The album was certified gold by the RIAA in early 1973. The follow-up single, "Funny Face," peaked at No. 1 on the country chart, became a bigger pop hit than her previous single, peaking at No. 5. Both singles were certified gold by the end of the year. Fargo never made the Top 40 in pop music again, but she placed over a dozen more singles in the country Top Ten in the 1970s, most written by herself. Fargo's second album, My Second Album, was released in 1973, peaking at No. 1 on the Top Country Albums chart, as well as spawning the No. 1 country singles, "Superman" and "You Were Always There." The songs both charted on the pop chart. That same year, her third album, was released; the album spawned two Top 10 Country hits, "Little Girl Gone" and "I'll Try a Little Bit Harder." The same year, the Grammy Awards gave Fargo the Best Female Country Vocal Performance award for "The Happiest Girl in the Whole USA." She was named "Top Female Vocalist" by the Academy of Country Music Awards. Fargo became the fifth most successful female country artist of the 1970s, according to Billboard Magazine, behind Loretta Lynn, Dolly Parton, Tammy Wynette, Lynn Anderson.
For a better part of the 70s, Fargo stayed high on the charts with songs like "It Do Feel Good," and "Mr. Doodles." Fargo had another successful album with Dot in 1974, releasing Miss Donna Fargo, which spawned three Top 10 hits, including "You Can't Be a Beacon If Your Light Don't Shine." This song peaked at No. 1 on the Billboard Country Chart. In 1975, she released Whatever I Say Means I Love You, her fifth and final album for the DOT label, that included "What Will the New Year Bring?". Dot Records was acquired by ABC and there was a noticeable drop-off in chart placings for Fargo, in 1976, she moved to Warner Bros. Records. Fargo came out with the On the Move album; the next year her next album, Fargo Country was released. The album spawned her first No. 1 Country hit since 1974, "That Was Yesterday," followed by another Top 10 Country hit, "Mockingbird Hill," which peaked at No. 9 on the Billboard Country Chart in 1977. Fargo's 1978 album, Shame on Me yielded two Top 10 hits, the title track and "Do I Love You," which peaked at No. 2.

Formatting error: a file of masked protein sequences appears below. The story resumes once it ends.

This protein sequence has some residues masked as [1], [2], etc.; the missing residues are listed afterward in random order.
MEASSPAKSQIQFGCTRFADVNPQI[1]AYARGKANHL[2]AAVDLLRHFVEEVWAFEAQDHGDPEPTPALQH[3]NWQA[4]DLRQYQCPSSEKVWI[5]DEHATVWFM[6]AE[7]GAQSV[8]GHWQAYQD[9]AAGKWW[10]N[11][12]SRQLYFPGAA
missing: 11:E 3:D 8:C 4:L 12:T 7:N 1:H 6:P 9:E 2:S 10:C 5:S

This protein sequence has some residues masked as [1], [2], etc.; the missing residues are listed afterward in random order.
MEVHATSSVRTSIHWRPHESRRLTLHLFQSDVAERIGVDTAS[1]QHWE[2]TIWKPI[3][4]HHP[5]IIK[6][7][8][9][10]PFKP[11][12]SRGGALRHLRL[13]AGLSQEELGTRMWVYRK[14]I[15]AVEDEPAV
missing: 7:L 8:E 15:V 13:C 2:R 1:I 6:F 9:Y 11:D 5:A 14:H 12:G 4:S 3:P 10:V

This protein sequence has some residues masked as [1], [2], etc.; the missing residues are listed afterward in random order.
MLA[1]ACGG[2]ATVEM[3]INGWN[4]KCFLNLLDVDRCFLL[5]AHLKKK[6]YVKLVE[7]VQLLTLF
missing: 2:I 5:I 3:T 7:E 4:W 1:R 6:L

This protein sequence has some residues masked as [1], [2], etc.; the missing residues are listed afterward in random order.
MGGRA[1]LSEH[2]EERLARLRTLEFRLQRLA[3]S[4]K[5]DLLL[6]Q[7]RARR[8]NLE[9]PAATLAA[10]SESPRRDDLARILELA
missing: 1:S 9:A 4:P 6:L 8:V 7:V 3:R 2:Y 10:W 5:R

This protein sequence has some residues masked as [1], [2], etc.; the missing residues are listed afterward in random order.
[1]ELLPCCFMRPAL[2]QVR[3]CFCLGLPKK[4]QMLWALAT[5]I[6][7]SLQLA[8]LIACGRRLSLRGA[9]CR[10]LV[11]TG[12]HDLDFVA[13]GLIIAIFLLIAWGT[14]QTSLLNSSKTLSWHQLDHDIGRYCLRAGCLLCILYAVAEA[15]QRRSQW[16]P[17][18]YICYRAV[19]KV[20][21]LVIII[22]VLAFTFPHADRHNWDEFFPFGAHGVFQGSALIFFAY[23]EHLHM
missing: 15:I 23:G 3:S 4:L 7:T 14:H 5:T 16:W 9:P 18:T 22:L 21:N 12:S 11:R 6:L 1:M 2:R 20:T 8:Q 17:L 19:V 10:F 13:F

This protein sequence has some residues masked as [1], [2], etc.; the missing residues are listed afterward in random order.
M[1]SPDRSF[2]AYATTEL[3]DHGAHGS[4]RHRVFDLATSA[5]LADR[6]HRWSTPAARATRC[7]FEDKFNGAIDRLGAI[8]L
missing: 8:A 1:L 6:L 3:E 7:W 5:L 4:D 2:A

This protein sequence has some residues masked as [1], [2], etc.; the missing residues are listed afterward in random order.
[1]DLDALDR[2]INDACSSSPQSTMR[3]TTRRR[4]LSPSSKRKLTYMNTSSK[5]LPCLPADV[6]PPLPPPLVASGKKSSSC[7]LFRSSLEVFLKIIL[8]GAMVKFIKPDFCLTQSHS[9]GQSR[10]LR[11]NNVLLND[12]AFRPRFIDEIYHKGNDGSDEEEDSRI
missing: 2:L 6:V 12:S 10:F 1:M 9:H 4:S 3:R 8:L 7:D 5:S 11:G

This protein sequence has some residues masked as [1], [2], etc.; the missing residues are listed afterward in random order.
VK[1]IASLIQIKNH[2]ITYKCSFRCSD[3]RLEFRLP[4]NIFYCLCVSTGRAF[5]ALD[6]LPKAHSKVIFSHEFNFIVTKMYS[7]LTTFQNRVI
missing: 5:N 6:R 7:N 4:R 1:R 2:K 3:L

Recognized as one of the leading country songwriters of the era, Fargo's songs have been recorded by Tammy Wynette, Sonny James, Kitty Wells, Tanya Tucker, Jody Miller, Marty Robbins, Dottie West and other artists. Additionally everything Fargo recorded for years was self-penned, although by the latter half of the 1970s she was recording covers of songs from writers as diverse as Stonewall Jackson, Vaughn Horton, Bill Enis and Lawton Williams, Paul Anka, Barry Mann and Cynthia Weil. Fargo had her own musical television show, which ran for a year, beginning in 1978. Fargo is one of only five country female vocalists to have her own television series. Kitty Wells was the first, in 1968, Dolly Parton followed with a show in 1976. In 1978, Fargo was diagnosed with multiple sclerosis, she experienced a brief illness, but with medical treatment and her husband's help, Fargo made it back to excellent health, returning to a more limited schedule in 1979 and another Top 10 hit. For the next few years the successes came at a lower level.
Although this serious neurological illness caused a deep decline in her promotional work, Fargo vowed to not let the disease get to her. In 19
A music genre is a conventional category that identifies some pieces of music as belonging to a shared tradition or set of conventions. It is to be distinguished from musical form and musical style, although in practice these terms are sometimes used interchangeably. Academics have argued that categorizing music by genre is inaccurate and outdated. Music can be divided into different genres in many different ways; the artistic nature of music means that these classifications are subjective and controversial, some genres may overlap. There are varying academic definitions of the term genre itself. In his book Form in Tonal Music, Douglass M. Green distinguishes between form, he lists madrigal, canzona and dance as examples of genres from the Renaissance period. To further clarify the meaning of genre, Green writes, "Beethoven's Op. 61 and Mendelssohn's Op. 64 are identical in genre – both are violin concertos – but different in form. However, Mozart's Rondo for Piano, K. 511, the Agnus Dei from his Mass, K. 317 are quite different in genre but happen to be similar in form."
Some, like Peter van der Merwe, treat the terms genre and style as the same, saying that genre should be defined as pieces of music that share a certain style or "basic musical language." Others, such as Allan F. Moore, state that genre and style are two separate terms, that secondary characteristics such as subject matter can differentiate between genres. A music genre or subgenre may be defined by the musical techniques, the style, the cultural context, the content and spirit of the themes. Geographical origin is sometimes used to identify a music genre, though a single geographical category will include a wide variety of subgenres. Timothy Laurie argues that since the early 1980s, "genre has graduated from being a subset of popular music studies to being an ubiquitous framework for constituting and evaluating musical research objects". Among the criteria used to classify musical genres are the trichotomy of art and traditional musics. Alternatively, music can be divided on three variables: arousal and depth.